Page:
Colorado lost its best chance to protect both the rights of homeowners and the state’s vital oil and gas industry this week when legislators killed a bill offering a real, workable compromise between competing interests.
Republicans enlisted the help of fellow Democrats Monday to kill House Bill 1355, sponsored by Democratic Reps. Su Ryden, of Aurora, and Mike Foote, of Lafayette.
It was a short-sighted mistake the oil and gas industry will likely come to regret.
For the past few years, oil industry proponents have dug in deep against any effort to allow for local control of drilling rights, arguing that oil and gas is like all other state-protected mineral rights. Meanwhile, a huge increase over the past several years in drilling and fracking operations near urban and developed areas has seen pushback from homeowners and urban officials. They argue that the highly industrial use should fall under local control to ensure the rights of neighboring residents who have to live with the highly mobile operations.
Colorado has been at a stalemate to balance those rights for years. Among threats of statewide ballot issues from anti-fracking proponents, plummeting oil prices, and outright fracking and drilling bans enacted or threatened by a handful of Front Range cities, state lawmakers and officials haven’t been able to produce anything resembling a compromise that protects developer and homeowner interests.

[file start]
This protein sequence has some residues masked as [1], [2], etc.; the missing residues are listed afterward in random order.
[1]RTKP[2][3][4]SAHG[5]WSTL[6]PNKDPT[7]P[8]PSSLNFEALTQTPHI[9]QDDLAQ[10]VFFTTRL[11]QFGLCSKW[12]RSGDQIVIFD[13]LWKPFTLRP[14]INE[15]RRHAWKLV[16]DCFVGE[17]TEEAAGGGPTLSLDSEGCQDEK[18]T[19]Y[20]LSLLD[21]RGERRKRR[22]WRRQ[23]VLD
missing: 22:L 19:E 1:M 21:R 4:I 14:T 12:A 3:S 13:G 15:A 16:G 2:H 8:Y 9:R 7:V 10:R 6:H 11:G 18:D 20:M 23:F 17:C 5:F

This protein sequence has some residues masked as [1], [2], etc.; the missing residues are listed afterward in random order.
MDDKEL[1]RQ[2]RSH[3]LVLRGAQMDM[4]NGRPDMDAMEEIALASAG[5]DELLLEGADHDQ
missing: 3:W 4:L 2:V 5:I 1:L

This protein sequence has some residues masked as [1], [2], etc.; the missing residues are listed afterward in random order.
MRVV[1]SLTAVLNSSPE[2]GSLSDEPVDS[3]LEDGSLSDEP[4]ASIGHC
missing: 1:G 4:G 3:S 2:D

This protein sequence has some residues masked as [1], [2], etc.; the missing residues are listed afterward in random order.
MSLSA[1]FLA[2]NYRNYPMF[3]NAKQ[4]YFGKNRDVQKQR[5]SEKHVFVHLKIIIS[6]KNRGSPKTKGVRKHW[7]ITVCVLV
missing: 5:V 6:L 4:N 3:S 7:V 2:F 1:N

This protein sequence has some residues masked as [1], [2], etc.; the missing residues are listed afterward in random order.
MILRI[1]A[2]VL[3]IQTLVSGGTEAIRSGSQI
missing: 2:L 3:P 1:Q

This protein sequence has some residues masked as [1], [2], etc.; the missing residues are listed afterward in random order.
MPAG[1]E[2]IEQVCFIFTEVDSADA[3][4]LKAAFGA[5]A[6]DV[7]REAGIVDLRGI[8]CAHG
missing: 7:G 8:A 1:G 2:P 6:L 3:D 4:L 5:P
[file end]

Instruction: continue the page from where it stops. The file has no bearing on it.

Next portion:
Colorado’s Oil and Gas Conservation Commission is moving slowly, too slowly, through a laundry list of recommended changes as part of an attempt to compromise, but leaders of groups protecting the rights of homeowners say they’re not enough anyway.
The bill killed this week would have allowed counties, towns and cities to impose local zoning codes on oil operations in their jurisdictions in allowing them to regulate things like setbacks from homes, structure height, masking, noise and odor. It’s not too much to ask .
Oil and gas production is unlike any other protected water and mineral rights in that technology allows for operations to be set up relatively inexpensively and just about anywhere in the state. The compromise bill wouldn’t permit cities to ban the use outright, but it would allow local officials and experts to determine what’s best at each and every drilling site.
Opponents argue that state regulators can and would do the same thing. If they had or could, the move to get meaningful control over these industrial operations would have fizzled long ago.
What drilling industry proponents overlook is the vast and extreme environmental, demographic and socioeconomic contrasts across Colorado. There is no acceptable one-size-fits-all set of rules, regulations and practices that address a rig several feet away from a home in northeast Aurora and a different type of rig in the high, rural plateaus of western Colorado. Statewide standards tempered by local management is the only way to create an acceptable solution to both sides without endangering either one.
Opponents of the measure say Colorado must first wait for the state Supreme Court to decide the local banning cases. It’s an excuse to buy time hoping that with reduced production caused by falling oil prices, fracking and drilling opponents will lose interest.
They won’t. Instead, oil industry proponents now risk a much less compromising state ballot initiative that will be easier to pass because far fewer jobs and rigs are at risk because of depressed prices.
It’s not too late to try again.